Why I Give My Parents Money

Do you give your parents money?

I do. And I’m proud of it. Every month, I transfer a fixed percentage of my salary to my mom. If my salary goes up, that contribution goes up too. Hopefully one day soon, it’ll reach tens of thousands.

If that sounds extreme to you, allow me to explain why.

Here are three personal reasons why I give my parents money.


Because It’s The Asian Thing To Do

When I was growing up, my mom would occasionally mention that working people should give money to their parents.

But my parents have never asked me for money — even after I started working. A total contradiction.

Perhaps it’s because I’ve always given money to them since I started earning — which they graciously accept. But I suspect it’s because my parents are very old-school-gracious Asian — the type who will trade “Pai seh… you didn’t have to…” three times with other old people before accepting any gifts.

If I didn’t give them money, they wouldn’t say anything — or heaven forbid, directly ask me for it.

Even if I went to them and said, “Mom, Dad, I need to buy a new car. I can’t afford to give you anything” — they would say OK.

But I know in their hearts they would be slightly disappointed.

And I know that in my heart I would be very ashamed.

We’re Asians.


Because It Builds Financial Muscle

But I hear some of you saying already, “It’s fine for you to give, Mr. Stingy, because you’re rich. But we’re not. So don’t judge us.”

I’m not. I’m just sharing my story.

And the story is, while I’m not a millionaire, I’ve come a far way from being a broke guy in debt with no savings.

But even back in those days — when my salary was RM 2,510 ($ 717) — I always gave money to my parents. It was a miserably small amount, but it was consistent.

How did I still give money to my parents, when I didn’t earn much and had no financial discipline?

Simple. I always paid them first.

Those of you who are acquainted with personal finance probably know the saying “Pay yourself first”, which means that you should save and invest portions of your salary before you start spending on other things. I did the same thing — except I gave money to them first. And then I blew everything else I had.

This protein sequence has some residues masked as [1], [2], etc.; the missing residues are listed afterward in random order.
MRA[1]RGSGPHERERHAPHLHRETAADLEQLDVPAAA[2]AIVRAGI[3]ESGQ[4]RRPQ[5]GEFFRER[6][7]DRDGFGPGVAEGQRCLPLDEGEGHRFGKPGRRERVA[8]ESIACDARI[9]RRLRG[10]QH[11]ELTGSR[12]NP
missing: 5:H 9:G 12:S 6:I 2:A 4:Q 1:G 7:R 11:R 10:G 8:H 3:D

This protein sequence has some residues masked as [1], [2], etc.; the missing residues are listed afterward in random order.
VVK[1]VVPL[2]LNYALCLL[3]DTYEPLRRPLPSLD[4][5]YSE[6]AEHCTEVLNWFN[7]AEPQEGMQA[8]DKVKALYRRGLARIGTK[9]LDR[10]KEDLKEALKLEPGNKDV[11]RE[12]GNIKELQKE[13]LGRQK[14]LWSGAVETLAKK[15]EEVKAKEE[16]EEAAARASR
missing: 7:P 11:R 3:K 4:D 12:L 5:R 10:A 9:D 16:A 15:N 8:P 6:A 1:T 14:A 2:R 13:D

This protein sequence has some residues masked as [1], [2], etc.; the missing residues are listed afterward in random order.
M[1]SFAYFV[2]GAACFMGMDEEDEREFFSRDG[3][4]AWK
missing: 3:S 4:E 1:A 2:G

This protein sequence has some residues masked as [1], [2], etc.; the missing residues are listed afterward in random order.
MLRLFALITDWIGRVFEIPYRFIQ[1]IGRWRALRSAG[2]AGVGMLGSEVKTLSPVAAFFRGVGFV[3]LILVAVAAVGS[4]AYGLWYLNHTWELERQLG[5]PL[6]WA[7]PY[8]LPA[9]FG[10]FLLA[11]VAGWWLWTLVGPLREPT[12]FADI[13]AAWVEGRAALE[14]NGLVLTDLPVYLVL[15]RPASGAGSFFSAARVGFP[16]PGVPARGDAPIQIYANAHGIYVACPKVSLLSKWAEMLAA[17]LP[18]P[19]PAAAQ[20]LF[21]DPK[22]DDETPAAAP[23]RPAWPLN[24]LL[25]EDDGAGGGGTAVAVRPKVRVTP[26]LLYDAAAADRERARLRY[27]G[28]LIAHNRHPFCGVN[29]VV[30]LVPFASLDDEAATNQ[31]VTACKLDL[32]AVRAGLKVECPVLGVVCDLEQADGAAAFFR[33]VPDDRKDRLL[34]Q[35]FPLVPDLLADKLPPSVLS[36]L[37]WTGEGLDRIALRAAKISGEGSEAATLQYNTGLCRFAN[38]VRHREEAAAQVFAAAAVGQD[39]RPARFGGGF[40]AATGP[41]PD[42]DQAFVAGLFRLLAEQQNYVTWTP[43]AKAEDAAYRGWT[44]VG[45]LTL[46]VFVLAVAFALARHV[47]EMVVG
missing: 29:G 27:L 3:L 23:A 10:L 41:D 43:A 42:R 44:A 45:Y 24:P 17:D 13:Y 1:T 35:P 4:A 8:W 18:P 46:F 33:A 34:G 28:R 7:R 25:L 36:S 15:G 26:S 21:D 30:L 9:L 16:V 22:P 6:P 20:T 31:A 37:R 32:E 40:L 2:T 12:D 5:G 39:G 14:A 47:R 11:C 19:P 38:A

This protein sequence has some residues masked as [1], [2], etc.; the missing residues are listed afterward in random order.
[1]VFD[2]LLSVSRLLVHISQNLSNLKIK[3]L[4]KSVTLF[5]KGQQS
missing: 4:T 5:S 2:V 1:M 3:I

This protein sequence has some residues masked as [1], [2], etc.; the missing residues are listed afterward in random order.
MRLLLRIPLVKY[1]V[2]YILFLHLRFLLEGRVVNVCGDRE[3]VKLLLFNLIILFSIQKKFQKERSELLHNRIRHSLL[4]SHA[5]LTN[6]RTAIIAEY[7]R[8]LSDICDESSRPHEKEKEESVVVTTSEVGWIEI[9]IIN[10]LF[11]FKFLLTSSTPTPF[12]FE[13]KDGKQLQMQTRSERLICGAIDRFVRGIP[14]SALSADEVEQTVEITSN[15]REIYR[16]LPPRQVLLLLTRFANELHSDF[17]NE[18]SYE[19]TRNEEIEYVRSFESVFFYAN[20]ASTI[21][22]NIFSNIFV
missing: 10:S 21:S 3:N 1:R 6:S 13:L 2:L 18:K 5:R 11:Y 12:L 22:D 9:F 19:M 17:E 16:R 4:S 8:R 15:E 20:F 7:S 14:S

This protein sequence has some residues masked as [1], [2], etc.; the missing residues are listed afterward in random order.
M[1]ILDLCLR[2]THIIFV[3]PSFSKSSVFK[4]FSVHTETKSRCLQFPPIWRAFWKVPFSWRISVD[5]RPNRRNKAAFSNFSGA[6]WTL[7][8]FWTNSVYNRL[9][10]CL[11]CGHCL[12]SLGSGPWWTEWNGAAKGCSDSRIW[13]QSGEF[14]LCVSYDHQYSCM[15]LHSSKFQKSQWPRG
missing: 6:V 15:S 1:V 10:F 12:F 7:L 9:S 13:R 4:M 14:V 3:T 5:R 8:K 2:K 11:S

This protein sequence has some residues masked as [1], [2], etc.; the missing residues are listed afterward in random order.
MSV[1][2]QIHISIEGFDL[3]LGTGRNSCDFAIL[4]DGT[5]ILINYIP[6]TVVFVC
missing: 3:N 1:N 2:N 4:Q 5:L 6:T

Thankfully, I’m a lot more disciplined with my spending nowadays. But because I learned to give to my parents early — applying that principle to saving and investing was easy. I was already training myself when I started giving.

When you learn to live on 50% of your salary, it protects you — in case you suddenly lose your job, or suddenly hit the lottery. Whatever the situation — less money or more money — you’ll have discipline to handle it well.

And as we know, discipline is a muscle. Every time I work that muscle and give to my parents, I become stronger financially.


Because They Don’t Need It

I’m a very blessed person.

My parents are both highly educated people. They make a good income — but don’t spend very much. Not on themselves anyway.

They don’t need my money.

All the money I’ve given them over the years — I know it’s sitting in a bank somewhere. For a family emergency perhaps. But more likely, Mom (the saver) has already figured how to distribute it back among her kids when she leaves someday.

Not that I’m keeping track though. I wish Mom would spend more of it. Buy herself some nice things, travel, and enjoy life a bit more as she enters her twilight years.

I’ve sometimes thought over the years, “If they don’t need it, why did Mom teach me to give when I was young?” She’s pretty good at financial planning, so she probably knew she’d have enough money into old age. So it’s not a question of necessity. It’s not about the amount either.

The only thing I can think of — she wanted me to learn how to give lovingly. To experience the blessings that come from giving from the heart. And to understand that to love is to sacrifice.

Okay, honestly — she probably had a selfish reason too — to feel like the proudest mother in the world when I give.

But that’s OK. I cheat too. The biggest reason why I give money to my parents is really a selfish one:

It makes me happy.


The original version of this article first appeared at Emmagem.

Pic Credit: Pixabay

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  • Hi MrStingy,
    Thanks for such amazing article. I’ve been reading your article since 2018 but only to come across this piece today. I’ve been working for almost 3 years, but I have not been giving my parents little contributions on monthly basis. I only give my parents during festive seasons such as CNY, Mooncake festivals, certain celebrations, their birthdays (as red packet) and etc.